Black Headed Gull calling, WWT National Wetlands Centre Wales

It wasn’t the best light for photographing black and white birds at my visit, but I was getting acquainted again with the handling of a Sigma 300 – 800mm lens. I damaged mine? 9 months ago, and have been struggling to get Sigma to repair it successfully. Finally my lens is being sent back to Japan, so I have been lent one by Sigma to use. Unfortunately I missed a lot of the best time of the year when I would be using the lens. I would normally be looking?for over wintering birds, especially on my trip to Norfolk.

Black Headed Gull

The gulls are nesting on the small islands in the Centre in both the Millennium wetlands and opposite the Boardwalk Hide. Like all gull colonies, the sounds are great with constant calls and motion. The water had some great reflections of the green vegetation on the banks, plus the yellow gorse flowers in certain areas. I tried to place a lone gull in these areas of reflection for something a little bit different. I think both the images work.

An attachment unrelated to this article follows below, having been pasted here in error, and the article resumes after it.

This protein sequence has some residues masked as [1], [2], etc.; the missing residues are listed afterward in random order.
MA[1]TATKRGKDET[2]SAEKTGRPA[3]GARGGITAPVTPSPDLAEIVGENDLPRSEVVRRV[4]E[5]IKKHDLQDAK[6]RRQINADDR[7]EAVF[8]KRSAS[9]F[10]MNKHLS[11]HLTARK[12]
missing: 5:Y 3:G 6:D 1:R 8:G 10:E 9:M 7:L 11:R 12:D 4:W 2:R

Black Headed Gull with golden reflection

I also wanted to try and show the feel of the colony and activity going on in it. This proved to be quite a challege as finding a pleasing composition was a little bit of luck as well as planning. It took the close presence of a Heron to get a bit more movement in the colony, which resulted in the photograph below.

Black Headed Gull colony scene

The gulls were very nervous of the Heron and if it came too close it would be dive bombed and pestered until it went away. On one occasion it was successful in it’s attempt to get a meal. It flew into the edge of one of the islands and raided the?reeds where a Moorhen had been sheltering its young. In situations like this I always find that I have the wrong lens on the camera or an inappropriate exposure or drive setting, but this time I managed a few frames in the few seconds that the attack took.

Heron and Moorhen chick mobbed by Black Headed Gulls

Nick

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